Assignment 3 portraits

Images courtesy of Rencontres Arles 2013

Marion Gronier – Images courtesy of Rencontres Arles 2013

A change of direction. I had hoped to find a way to work with the ‘users’ at the Echoes Group for this assignment, working with them in a collaborative way to engage with notions of identity but for many reasons I don’t think this is likely to happen at all. So I decided to take some time out and consider how to disengage with that idea as a way forward and to think about how to find another subject(s) to move forward with.

I have had two ideas:

The first, which is a bit of a long shot, was inspired by some work I saw in Arles recently; that of Marion Gronier’s circus performers, which I wrote about in my findings here. Gronier photographed circus performers as soon as she could after they had finished a performance, thereby trying to fix an intermediate state:  “Her photos capture the moment when the human mask breaks down and the disembodied face empties itself of all expression.” I know some professional and highly qualified amateur dancers and have asked if they would consider having some portraits done pre and post performance/competition. My contact to their leader is as follows:

Attached is the brief for my next assignment, and because you were kind enough to ask how I was doing, I suddenly thought that maybe there might be a way to collaborate.

As I may have said the degree is an Art degree, and I am using photography as the medium (you might remember that I might have said that I have been a photographer for over 25 years) and I am in my second year. I am not clear at this stage how we could work together to make this happen, but I can see several possibilities, amongst them:

Before, during and after a competition?

Before, during and after training/rehearsal? 

But you may have other ideas….

We would need to discuss and agree a perspective and result. The brief suggest I give each sitter a portrait, but I can provide more – especially digital images, and whatever size is required.

I posed the question a few days ago and am hoping to hear back sometime next week.

The second idea is to work with some artist friends that I have.  This is much looser at the moment, though it already has some traction in that I have had acceptances from three of the four invitees so far. My contact to these artists is as follows:

It’s favour time!

As you may remember I am studying for a photography degree – I’m roughly half way through, although I can’t say it looks all downhill yet! 🙂 

I have an assignment to photograph 4 people that have a common theme, and I thought about photographing artists. Each portrait session would be a collaborative venture, I thought about studio, with work etc. For each portrait I have to produce three images, though I suspect there would be more pictures taken….. I would come to you and of course you can have any portrait I make. I would like the work to be completed sometime in September.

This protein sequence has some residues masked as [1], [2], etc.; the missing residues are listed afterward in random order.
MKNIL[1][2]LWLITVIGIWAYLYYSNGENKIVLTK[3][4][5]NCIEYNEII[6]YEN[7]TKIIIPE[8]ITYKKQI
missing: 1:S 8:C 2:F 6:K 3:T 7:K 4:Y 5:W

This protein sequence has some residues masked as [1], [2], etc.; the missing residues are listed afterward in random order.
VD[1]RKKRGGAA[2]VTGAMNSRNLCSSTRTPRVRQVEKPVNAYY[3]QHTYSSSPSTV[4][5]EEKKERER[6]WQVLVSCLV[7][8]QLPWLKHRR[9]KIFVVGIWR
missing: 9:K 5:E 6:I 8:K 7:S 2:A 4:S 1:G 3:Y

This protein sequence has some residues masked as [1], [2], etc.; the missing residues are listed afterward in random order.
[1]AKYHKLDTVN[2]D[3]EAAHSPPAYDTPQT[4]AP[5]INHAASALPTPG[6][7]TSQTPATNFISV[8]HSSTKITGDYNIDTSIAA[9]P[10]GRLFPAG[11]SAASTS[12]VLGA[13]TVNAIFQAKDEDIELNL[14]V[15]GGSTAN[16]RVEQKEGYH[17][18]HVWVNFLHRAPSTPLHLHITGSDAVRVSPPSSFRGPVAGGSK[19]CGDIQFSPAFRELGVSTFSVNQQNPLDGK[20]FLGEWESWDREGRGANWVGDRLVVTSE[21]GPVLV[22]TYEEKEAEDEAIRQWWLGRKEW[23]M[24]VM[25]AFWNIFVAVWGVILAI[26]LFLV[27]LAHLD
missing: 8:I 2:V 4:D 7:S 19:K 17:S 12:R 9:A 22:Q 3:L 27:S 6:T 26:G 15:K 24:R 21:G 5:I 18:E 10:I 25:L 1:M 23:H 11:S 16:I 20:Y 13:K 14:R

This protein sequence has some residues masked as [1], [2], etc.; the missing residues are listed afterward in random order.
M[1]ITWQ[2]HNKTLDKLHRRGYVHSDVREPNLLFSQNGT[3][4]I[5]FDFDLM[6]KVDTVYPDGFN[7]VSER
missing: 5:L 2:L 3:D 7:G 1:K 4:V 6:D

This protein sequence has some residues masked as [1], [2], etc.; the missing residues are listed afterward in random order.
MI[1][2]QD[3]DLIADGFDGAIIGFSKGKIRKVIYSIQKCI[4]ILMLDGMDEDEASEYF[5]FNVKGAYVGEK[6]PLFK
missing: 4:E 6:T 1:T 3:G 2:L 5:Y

Looking forward to hearing from you.


If I get the go-ahead on both I will try and work the twin strands, however I will try and further my investigations into identity – though I only have burgeoning thoughts about that. What if anything will make it to submission is only guesswork at the moment, though I do feel encouraged by this recent set of inspirations. And setting a goal will help me to focus on the getting work underway and hopefully accomplished. Whether it will be accomplished work will be another matter altogether – that, though, is the least of my concerns at the moment…..

For the dancers, the location could be quite straightforward, the dance floor where they rehearse and perform and maybe the place where they apply make-up etc and identity issues could be quite transparent, like actors they ‘put on someone else’s clothes’ when they perform – they become dancers, they adopt a persona, a character that they can discard when they are not ‘dancing’.

The artists might be something more difficult. Do artists ‘become artists’ when they go into the studio to work? Do they, like dancers, adopt another character when they apply paint vis a vis when they patrol the same existence’s as others?

It is a curious thing portraiture and seems to set some photographers into a kind a pre-shutter frenzy. I have heard of so many students on the course expressing how difficult it is for them to take/make/create pictures of people. I have always enjoyed it, perhaps because my first experience with a camera was to take pictures of ‘down and outs’ (very exploitative) when I was at college and then, when I had my own camera taking pictures of my children. I hope I will still enjoy the experience after this assignment!